CPU Interface
VIA Apollo Pro133A
VT 694X North Bridge
VT 686B South Bridge
Form Factor
Bus Speeds

66 / 68 / 75 / 80 / 83 / 85 / 90 / 95 / 100 / 102 / 105 / 110 / 112 / 115 / 116 / 118 / 120 / 124 / 126 / 130 / 133 / 135 / 138 / 140 / 142 / 144 / 146 / 148 / 150 / 155 / 160 / 166 MHz

Voltages Supported

Auto Detect

Memory Slots
4 168-pin DIMM Slots
Expansion Slots

1 AGP Pro Slot
5 PCI Slots (5 Full Length)
0 AMR Slots

On-board Audio

Award Medallion BIOS 6.00

In early 2001, ASUS also saw the potential of the Apollo Pro133A chipset and decided to release their own SMP board using the chipset. The result is the CUV4X-DLS, a quality motherboard that is prepared for high-end server applications.

The most noticeable feature of the board is the SCSI controller instead of the IDE RAID setup we usually see in this market segment. ASUS has chosen the LSI LSA0610 32bit Ultra 160 SCSI controller for the CUV4X-DLS, providing two 68-pin Ultra 160 / Ultra-Wide SCSI connectors on the front edge of the board. With each channel supporting up to 16 devices, you can connect a total of 32 devices to the board.

The LSI SCSI controller and the two SCSI connectors.

To further position the CUV4X-DLS in the server market, ASUS has also integrated an Ethernet controller, which comes in quite handy when designing a 1U or 2U server. The controller used on the CUV4X-DLS is the Intel 82559 controller with the Ethernet jack located within the ATX I/O panel, right above the USB ports.

The Intel on-board Ethernet controller and connector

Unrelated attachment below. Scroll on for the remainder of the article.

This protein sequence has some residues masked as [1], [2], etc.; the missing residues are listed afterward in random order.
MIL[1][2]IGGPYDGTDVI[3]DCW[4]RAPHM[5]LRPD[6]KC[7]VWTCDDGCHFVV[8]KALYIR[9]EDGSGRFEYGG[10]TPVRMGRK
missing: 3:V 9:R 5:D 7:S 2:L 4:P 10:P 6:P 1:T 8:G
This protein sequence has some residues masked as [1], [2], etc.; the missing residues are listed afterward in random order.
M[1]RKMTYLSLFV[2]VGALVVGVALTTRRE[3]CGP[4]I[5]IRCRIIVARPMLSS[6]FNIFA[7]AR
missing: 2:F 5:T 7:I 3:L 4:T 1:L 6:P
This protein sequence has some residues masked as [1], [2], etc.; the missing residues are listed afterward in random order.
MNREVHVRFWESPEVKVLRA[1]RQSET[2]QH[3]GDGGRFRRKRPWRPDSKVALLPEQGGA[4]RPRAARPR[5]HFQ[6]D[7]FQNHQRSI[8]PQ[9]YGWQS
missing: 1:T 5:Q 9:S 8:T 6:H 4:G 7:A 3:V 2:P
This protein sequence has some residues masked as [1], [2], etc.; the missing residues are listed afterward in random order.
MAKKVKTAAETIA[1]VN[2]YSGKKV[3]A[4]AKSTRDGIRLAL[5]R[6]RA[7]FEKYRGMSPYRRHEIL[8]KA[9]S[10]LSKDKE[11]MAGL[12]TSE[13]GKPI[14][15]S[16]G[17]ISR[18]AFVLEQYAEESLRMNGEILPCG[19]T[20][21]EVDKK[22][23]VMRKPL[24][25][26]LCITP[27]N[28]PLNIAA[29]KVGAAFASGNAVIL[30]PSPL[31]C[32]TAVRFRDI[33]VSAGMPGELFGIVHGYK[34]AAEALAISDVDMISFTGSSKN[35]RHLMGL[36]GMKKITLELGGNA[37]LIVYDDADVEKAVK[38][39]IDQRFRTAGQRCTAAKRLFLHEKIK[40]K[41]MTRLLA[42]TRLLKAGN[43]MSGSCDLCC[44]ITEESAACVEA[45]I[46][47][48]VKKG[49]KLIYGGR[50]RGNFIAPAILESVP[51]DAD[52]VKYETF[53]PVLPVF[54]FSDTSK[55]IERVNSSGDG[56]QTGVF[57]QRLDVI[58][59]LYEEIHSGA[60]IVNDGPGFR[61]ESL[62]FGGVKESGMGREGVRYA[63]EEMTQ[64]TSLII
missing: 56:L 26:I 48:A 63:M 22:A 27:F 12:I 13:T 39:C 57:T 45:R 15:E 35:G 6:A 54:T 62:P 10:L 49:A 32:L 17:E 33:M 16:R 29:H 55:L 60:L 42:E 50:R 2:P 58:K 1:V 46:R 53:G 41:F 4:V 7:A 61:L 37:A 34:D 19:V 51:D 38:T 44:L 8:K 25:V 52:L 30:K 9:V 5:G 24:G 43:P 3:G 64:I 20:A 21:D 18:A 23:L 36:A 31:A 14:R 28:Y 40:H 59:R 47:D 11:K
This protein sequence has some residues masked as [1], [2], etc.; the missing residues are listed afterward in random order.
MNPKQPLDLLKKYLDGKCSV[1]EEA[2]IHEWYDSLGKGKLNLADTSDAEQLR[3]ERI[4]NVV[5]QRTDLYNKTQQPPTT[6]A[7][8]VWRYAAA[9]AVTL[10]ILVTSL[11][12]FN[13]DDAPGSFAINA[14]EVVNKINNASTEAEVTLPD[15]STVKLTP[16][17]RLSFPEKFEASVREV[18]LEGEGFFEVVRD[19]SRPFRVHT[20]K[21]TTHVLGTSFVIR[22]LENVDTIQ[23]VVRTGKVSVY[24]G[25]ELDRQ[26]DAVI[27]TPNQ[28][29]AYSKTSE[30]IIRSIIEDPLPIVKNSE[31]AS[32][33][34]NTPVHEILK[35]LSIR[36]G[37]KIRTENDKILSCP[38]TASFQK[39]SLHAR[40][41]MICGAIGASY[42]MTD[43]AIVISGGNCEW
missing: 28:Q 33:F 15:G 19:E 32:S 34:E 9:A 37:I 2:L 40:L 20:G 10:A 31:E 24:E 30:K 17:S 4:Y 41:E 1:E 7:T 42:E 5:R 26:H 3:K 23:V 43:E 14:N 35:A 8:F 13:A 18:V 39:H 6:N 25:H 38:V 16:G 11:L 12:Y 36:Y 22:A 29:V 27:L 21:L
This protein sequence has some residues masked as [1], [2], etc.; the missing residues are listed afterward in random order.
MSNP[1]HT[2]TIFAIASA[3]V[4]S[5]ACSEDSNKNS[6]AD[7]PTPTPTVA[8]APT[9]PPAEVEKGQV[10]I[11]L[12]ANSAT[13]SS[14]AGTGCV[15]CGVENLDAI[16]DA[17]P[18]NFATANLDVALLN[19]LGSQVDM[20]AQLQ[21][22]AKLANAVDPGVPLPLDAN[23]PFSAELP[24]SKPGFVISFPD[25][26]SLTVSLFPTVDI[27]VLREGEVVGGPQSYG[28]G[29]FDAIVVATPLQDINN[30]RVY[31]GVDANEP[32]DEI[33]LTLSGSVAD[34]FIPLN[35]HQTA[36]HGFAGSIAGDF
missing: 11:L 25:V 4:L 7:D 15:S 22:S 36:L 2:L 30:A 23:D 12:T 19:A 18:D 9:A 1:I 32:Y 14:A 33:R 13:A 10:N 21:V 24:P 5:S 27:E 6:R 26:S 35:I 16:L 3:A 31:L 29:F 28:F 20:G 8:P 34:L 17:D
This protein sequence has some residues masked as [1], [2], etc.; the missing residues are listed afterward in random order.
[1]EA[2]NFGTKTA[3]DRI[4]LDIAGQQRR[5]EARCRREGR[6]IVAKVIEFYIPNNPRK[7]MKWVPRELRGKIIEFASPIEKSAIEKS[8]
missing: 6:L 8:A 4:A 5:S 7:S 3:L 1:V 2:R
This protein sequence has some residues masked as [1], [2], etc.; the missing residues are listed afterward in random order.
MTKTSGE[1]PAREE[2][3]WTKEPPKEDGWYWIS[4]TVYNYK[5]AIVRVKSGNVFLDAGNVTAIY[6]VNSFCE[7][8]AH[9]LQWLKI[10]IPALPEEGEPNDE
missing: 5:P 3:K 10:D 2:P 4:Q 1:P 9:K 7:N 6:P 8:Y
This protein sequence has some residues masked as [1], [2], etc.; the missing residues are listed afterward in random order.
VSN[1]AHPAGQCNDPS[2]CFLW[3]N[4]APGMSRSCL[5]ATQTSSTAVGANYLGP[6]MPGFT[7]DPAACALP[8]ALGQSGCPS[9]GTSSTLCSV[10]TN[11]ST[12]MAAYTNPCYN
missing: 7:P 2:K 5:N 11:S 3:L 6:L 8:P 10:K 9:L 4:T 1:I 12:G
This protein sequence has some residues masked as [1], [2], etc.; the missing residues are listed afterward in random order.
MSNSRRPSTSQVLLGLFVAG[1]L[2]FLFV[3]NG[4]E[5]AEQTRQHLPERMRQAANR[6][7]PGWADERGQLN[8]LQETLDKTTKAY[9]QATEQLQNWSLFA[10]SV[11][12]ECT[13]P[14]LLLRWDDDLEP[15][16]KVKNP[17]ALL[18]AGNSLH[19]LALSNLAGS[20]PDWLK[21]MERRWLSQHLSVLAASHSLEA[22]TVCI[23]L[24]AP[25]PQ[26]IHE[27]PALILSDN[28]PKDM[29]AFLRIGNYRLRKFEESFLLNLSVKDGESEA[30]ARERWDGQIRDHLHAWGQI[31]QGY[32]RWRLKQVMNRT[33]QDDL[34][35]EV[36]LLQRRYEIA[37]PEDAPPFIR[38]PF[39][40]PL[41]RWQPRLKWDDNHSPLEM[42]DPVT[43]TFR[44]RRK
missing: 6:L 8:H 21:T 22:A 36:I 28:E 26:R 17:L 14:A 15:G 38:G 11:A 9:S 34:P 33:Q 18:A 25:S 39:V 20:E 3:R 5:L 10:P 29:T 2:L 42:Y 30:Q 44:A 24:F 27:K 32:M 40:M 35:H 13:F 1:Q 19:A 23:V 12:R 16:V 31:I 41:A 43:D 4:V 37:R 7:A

Like other ASUS boards, the CUV4X-DLS uses ASUS's own ASIC for hardware monitoring instead of that included in the 686B South Bridge. We're still not sure why ASUS goes through the extra trouble of this hardware monitoring setup however. The board is also outfitted with four DIMM slots so you have more flexibility in your memory configuration. An AGP Pro slot is also included, so you can use some of the high-end video cards that happen to require such a connector for added power. Of course, regular AGP 4X cards will work just fine as well.

The ASUS ASIC for I/O control.

The AGP Pro slot.

Dipswitches are still available on the board for overclocking.

The board is set by default to operate in jumperless mode, which it does just fine, but dipswitches are also included, mainly for use by OEM's. Performance of the board is quite good as well, as was overclocking. Even though the board does not feature any I/O or CPU core voltage tweaking, we were able to run the system at 148MHz FSB without giving up any stability.

Most SMP Apollo Pro133A boards do not require a terminator in the second CPU socket if you are running only one CPU, possibly due to cost cutting measures since the boards are already so cheap. The CUV4X-DLS is unique in this respect because ASUS has included such a terminator, possibly to increase stability.

AOpen DX34 Plus ECS D6VAA
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  • yelo333 - Thursday, May 12, 2005 - link

    On the Acorp 6A815EPD page, there is a misspelling:


    Just search for it ;)

    Oh, and don't ask me why I'm actually reading such an old article :P
  • 29a - Friday, May 8, 2020 - link

    I had one of these and a cool thing about it was that the CPUs didn't have to be the same speed.

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